Oil prices were slightly down to begin Wednesday as the U.S. President Donald Trump sent a message to revise trade relations with China during his State of the Union speech on Tuesday.
International benchmark Brent crude was trading at $61.95 per barrel at 0640 GMT, a 0.2 percent decline, after closing Tuesday at $62.11 a barrel.
American benchmark West Texas Intermediate was at $53.66 a barrel at the same time for a 0.2 percent loss after ending the previous session at $53.79 per barrel.
Trump stated that China has taken advantage of the U.S.' trade policies for decades, and said a new trade deal with Beijing needs to have "real structural change," during his 90-minute speech to a joint session of the U.S. Congress in Washington, D.C at the U.S. House of Representatives.
"We are now making it clear to China that after years of targeting our industries and stealing our intellectual property, the theft of American jobs and wealth has come to an end," Trump said.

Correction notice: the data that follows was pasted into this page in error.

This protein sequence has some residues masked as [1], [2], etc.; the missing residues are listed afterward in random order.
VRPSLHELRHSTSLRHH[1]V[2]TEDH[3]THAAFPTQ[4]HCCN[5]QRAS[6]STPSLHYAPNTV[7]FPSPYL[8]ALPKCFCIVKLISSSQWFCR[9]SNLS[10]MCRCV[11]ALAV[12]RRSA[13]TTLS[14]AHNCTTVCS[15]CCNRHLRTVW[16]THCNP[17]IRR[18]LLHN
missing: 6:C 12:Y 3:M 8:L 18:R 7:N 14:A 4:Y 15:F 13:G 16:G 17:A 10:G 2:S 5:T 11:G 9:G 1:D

"We are now working on a new trade deal with China. But it must include real, structural change to end unfair trade practices, reduce our chronic trade deficit and protect American jobs," he added.
A new round of trade negotiations between American and Chinese officials will start in Beijing next week.
Trump said last week the talks between the world's two biggest economies are "going well with good intent and spirit on both sides," adding no final deal would be made until he meets with his Chinese counterpart President Xi Jinping.
The two leaders agreed on Dec. 1 that their countries would not impose further reciprocal tariffs for a period of 90 days. The U.S.' tariffs on China are set to increase to 25 percent on March 1.
If the world's two largest oil consumers fail to reach a bilateral trade deal, this could bring down their economic growth, oil demand, and eventually push crude prices down, experts warn.
By Ovunc Kutlu